Alejandro Pereira

Alejandro Pereira is a highly talented freelance artista with more than 7 years experience in the world of film and animated series production. He decided to focus his knowledge by mixing two of his passions: 3D animation and traditional sculpture. Eventually, he narrowed that to just sculpture.

To date, Alejandro has worked with a large number of important licensors: Marvel, DC, Disney-Pixar and Universal Studios among them. Other credits include ARH Studios, Gentle Giant, McFarlane Toys, Pop Culture Shock, Funko and others.

His 3D printed statuettes are spectacularly detailed, with a great sense of form and movement. We hope that you enjoy this journey into the mind of a First-Class figure creator!

Do you have a real-world sculpting background or have you been sculpting digitally from the start?

I started sculpting traditionally almost at the same time that I started to learn 3D. The reason I started sculpting in a traditional way was because I was a collector without the money to build my collection, so I decided to make my own figures. I studied anatomy and traditional sculpting in a self-taught way while I was learning to use the interface of generalist 3D programs.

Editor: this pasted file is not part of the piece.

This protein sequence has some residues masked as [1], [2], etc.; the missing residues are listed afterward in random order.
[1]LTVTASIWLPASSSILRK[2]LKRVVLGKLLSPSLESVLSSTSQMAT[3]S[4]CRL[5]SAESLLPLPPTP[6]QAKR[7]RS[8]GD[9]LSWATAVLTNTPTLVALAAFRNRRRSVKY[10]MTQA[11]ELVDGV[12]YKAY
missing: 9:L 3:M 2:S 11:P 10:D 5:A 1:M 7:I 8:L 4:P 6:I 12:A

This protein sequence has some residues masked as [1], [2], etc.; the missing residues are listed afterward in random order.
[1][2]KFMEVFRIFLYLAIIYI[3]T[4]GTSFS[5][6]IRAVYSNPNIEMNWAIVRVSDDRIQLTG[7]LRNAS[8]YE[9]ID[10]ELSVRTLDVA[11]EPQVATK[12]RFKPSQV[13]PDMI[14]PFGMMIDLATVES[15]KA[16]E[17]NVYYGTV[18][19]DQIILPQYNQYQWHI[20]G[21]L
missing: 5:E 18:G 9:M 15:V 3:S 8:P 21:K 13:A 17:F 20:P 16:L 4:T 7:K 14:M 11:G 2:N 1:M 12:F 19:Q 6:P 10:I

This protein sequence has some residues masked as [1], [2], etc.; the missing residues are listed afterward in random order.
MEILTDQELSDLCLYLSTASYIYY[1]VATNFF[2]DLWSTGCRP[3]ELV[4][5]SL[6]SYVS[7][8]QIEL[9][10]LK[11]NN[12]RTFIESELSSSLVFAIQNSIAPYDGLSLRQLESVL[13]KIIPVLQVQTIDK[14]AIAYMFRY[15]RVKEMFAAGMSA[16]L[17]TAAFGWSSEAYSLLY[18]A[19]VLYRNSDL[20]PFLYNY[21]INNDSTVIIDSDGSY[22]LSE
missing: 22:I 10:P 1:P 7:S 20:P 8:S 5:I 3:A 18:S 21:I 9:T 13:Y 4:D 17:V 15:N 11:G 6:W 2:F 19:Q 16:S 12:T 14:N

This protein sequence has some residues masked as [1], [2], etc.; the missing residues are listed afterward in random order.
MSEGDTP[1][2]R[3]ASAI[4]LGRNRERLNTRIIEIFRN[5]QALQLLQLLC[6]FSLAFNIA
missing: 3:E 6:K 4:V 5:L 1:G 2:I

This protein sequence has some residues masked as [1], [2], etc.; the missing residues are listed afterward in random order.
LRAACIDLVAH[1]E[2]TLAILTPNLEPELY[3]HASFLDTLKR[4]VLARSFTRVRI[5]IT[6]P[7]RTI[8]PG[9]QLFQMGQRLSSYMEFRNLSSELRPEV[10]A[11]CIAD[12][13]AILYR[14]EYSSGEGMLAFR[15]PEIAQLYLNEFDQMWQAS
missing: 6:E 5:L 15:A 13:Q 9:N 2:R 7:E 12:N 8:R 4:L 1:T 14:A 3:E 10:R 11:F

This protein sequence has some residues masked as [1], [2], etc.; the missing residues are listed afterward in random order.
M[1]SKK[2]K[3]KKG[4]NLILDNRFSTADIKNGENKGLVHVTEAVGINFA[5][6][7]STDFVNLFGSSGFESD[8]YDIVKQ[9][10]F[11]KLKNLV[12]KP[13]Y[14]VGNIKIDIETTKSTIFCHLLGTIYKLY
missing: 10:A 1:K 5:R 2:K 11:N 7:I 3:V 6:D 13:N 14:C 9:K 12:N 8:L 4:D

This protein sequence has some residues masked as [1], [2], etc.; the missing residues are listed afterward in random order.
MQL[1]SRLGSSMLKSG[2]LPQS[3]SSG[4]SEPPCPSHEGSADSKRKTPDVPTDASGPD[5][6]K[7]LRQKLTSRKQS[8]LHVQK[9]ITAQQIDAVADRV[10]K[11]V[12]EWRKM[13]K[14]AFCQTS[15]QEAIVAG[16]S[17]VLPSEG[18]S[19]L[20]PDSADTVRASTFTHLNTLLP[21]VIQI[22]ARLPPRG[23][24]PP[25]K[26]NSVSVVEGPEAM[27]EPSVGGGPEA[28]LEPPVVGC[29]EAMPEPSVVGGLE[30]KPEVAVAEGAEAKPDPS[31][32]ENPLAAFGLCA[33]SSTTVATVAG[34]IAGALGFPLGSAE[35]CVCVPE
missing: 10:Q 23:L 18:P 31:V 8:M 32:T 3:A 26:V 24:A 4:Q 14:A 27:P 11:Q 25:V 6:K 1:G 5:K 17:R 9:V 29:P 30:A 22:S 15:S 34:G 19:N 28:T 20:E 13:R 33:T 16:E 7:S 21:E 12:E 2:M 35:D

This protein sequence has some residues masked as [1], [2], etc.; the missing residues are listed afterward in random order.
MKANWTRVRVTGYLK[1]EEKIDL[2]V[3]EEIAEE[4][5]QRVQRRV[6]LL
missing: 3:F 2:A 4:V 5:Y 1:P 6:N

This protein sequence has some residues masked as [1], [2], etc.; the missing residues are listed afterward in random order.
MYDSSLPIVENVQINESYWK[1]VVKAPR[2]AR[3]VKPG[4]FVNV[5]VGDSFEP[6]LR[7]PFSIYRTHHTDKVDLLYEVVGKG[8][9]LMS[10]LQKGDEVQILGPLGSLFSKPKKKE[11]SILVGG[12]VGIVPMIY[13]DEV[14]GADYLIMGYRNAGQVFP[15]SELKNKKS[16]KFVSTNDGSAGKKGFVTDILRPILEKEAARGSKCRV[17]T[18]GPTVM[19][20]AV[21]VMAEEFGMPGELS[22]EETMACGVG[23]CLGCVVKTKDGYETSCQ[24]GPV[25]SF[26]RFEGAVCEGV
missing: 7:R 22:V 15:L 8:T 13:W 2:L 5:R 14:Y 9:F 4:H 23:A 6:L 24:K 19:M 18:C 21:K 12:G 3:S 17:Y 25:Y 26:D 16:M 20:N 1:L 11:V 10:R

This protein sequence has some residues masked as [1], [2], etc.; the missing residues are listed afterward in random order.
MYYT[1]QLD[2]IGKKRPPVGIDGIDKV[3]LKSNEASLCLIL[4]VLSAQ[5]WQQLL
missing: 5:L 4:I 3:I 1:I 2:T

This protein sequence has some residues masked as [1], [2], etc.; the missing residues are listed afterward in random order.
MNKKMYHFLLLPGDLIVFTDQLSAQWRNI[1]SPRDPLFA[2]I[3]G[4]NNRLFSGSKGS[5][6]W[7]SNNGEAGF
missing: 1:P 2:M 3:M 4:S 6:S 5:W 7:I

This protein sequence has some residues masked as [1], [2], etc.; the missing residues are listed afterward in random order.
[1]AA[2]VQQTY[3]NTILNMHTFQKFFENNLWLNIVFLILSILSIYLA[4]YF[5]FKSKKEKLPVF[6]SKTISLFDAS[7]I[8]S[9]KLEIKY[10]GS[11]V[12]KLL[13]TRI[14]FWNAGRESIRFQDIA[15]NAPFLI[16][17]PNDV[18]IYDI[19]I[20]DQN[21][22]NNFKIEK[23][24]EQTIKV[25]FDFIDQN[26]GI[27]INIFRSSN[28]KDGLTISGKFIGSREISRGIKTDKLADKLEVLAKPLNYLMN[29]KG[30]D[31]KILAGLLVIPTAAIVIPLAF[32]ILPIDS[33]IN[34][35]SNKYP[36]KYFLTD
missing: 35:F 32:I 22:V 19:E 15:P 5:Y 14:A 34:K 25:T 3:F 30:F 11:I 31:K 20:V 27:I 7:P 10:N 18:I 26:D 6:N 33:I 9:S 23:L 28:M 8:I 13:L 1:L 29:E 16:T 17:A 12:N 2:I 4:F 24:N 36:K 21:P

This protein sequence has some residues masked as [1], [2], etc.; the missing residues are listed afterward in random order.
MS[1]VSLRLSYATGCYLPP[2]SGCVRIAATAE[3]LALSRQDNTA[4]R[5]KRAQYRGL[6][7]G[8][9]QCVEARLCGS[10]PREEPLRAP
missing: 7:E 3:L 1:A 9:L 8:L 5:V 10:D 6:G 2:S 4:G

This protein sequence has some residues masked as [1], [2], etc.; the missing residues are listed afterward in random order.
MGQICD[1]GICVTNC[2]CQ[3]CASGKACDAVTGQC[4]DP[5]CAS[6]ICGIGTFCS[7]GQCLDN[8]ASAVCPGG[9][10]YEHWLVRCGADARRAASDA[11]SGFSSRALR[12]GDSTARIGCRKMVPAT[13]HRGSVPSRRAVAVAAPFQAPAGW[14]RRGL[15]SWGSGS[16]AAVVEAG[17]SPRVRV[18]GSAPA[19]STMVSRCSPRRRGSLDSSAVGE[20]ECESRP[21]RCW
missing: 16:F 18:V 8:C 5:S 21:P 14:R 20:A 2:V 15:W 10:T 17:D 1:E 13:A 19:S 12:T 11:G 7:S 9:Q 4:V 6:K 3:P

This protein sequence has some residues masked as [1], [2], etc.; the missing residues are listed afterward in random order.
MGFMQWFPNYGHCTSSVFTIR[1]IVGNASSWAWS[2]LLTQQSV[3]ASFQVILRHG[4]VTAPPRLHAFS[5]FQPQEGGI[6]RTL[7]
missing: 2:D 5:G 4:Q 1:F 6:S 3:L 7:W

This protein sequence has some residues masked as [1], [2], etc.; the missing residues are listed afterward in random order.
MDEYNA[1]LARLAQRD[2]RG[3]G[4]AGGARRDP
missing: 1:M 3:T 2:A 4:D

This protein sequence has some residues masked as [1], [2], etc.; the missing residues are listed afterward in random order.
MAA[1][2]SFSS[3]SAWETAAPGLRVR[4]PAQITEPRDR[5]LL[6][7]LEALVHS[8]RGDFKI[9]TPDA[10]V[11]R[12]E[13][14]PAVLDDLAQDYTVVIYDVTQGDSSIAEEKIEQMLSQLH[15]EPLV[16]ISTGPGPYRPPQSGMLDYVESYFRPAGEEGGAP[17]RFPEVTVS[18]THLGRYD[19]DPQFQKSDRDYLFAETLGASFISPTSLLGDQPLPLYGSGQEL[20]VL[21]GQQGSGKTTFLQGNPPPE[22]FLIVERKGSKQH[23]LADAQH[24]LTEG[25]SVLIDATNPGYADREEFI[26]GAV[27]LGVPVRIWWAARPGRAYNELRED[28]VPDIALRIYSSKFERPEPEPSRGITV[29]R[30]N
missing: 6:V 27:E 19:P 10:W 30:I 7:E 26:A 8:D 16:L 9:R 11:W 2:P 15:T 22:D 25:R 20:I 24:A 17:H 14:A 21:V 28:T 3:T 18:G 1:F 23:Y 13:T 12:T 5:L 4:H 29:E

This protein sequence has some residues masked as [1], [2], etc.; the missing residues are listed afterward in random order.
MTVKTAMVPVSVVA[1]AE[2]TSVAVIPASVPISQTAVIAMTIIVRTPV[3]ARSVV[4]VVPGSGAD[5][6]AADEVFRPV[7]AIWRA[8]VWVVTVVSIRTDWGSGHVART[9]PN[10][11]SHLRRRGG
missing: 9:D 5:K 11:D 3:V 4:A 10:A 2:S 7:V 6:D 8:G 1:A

Everything changed when I discovered ZBrush. I seem to recall that it was version 2. Even then, the possibilities that the program offered were enormous, so it was only a matter of time and naturally I began to sculpt in ZBrush. Since I was still unable to physically take the figures from the screen, I continued to make my own statues by hand.


 

What were your reasons for going digital?

I didn´t think about it that much. I tried ZBrush and it was AWESOME. The process of passing my knowledge of sculpture to the program was a natural process. Currently, due to time constraints I don´t sculpt physically but I want to do it again.

Your sculptures always have a dramatic, yet believable pose. How do you go about creating that?

The most important things for me in the figure are the face, the action (movement) and hands. These determine if a figure is alive or dead. You can make a character with incredible anatomy, realistic textures and incredible details but if the pose or face don´t work the figure will look dead.

In ZBrush you always tend to lose your mind detailing things, but I think that is not the most important thing.

To practice good extreme poses there is nothing better than comics! I have read comics since I was a child and it is a great source of good references for dynamic poses and movements. I advise everyone to read comic books and practice drawing them!

 
 
 
 


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